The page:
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A better recess using rock-paper-scissors
Dr. Melinda Bossenmeye
Students at Jefferson Elementary School are participating in a new playground program designed to reduce conflicts during recess time. The solution is Rock, Paper, Scissors and it’s part of the Peaceful Playground Program. “Boys and girls take turns,” Biddle said. “If there is a problem they do rock, paper, scissors or talk it out.” Third-grader Carlos Biddle said that the playground is friendlier than it was last year.
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Promoted by Dr. Melinda Bossenmeye




Top principals expand reach to multiple schools
Education Week
Two big-city school districts are piloting initiatives to expand the reach of their successful principals by allowing those leaders to manage two schools simultaneously. The hope is that the selected principals will produce the same high achievement in the additional school they are responsible for managing. The pilot programs in Clark County, Nev., and Denver — which borrow tenets from franchising in the business world — are an attempt to solve a persistent conundrum in K-12: how to scale the successes of exceptional school leaders and maximize their exposure to more teachers and students.
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How does a teacher's race affect which students get to be identified as gifted?
The Washington Post
Black students are more likely to be identified as "gifted" when they attend schools with higher proportions of black teachers, according to a new study, and Latino students are more likely to be called gifted when they go to schools with more Latino teachers. The study doesn't get at why there is such a correlation, but it adds another layer to a long-simmering debate about why black and Latino children are less likely to be called "gifted" than their white and Asian peers.
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Standing desks keep kids better tuned in
THE Journal
Children who stand at their desks instead of sitting stay on task better, according to a new research project by a team at Texas A&M University. The preliminary results suggest that students improve their ability to stay on task by 12 percent. That's the equivalent of gaining an extra seven minutes per hour of instruction time. The research was led by members of the Department of Educational Psychology from the Texas institution as well as a member of the School of Public Health & Information Sciences from the University of Louisville in Kentucky.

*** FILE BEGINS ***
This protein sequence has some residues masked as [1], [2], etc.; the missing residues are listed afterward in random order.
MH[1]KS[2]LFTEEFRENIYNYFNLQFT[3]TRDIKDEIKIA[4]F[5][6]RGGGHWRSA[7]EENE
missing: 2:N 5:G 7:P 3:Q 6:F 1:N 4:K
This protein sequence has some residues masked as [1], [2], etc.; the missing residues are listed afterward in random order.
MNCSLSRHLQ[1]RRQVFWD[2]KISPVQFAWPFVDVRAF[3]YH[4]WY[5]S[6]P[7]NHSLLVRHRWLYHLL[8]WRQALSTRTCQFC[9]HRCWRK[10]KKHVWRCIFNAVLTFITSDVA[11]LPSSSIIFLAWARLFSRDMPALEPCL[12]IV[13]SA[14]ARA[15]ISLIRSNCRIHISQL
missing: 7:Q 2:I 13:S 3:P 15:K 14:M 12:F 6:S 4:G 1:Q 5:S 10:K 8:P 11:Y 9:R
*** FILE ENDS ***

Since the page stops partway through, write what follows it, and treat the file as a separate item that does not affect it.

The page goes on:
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Could sharing iPads boost achievement?
eSchool News
Students who shared iPads significantly outperformed their peers in one-to-one classrooms and in classrooms without iPads, according to data from a Northwestern University researcher. According to the International Communication Association, researcher Courtney Blackwell studied 352 kindergarten students in a Midwestern suburban school district that was in the middle of an iPad implementation.
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Report pushes for new look at STEM definition, training
Education Week
A new report calls for an expanded view of the term "STEM workforce." Consequently, it highlights the need for more STEM education and training in the K-12 sphere and beyond. The study by the National Science Foundation's National Science Board says this training is important even for students who aren't considering traditional STEM (science, technology, engineering, and math) because those skills are transferable to other areas, including sales, marketing and management. Simply put, STEM skills will make anyone more marketable for high-paying, high-demand jobs, even in fields like marketing, sales or management, according to the report.
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Only alternative for some students sitting out standardized tests: Do nothing
The New York Times
Richard Hughes, the superintendent of Central Valley School District in upstate New York, is being haunted by two minivans and an S.U.V. All three vehicles have been circulating around town with painted-on messages of protest. One message, "refuse NYS testing," is directed at parents. But another is clearly aimed at Dr. Hughes and his school board: "Central Valley sit and stare policy," it says, punctuated on either side by a frowny face.
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Thousands of students opt out of Common Core tests in protest
The Associated Press via PBS Newshour
Thousands of students are opting out of new standardized tests aligned to the Common Core standards, defying the latest attempt by states to improve academic performance. This "opt-out" movement remains scattered but is growing fast in some parts of the country. Some superintendents in New York are reporting that 60 percent or even 70 percent of their students are refusing to sit for the exams. Some lawmakers, sensing a tipping point, are backing the parents and teachers who complain about standardized testing.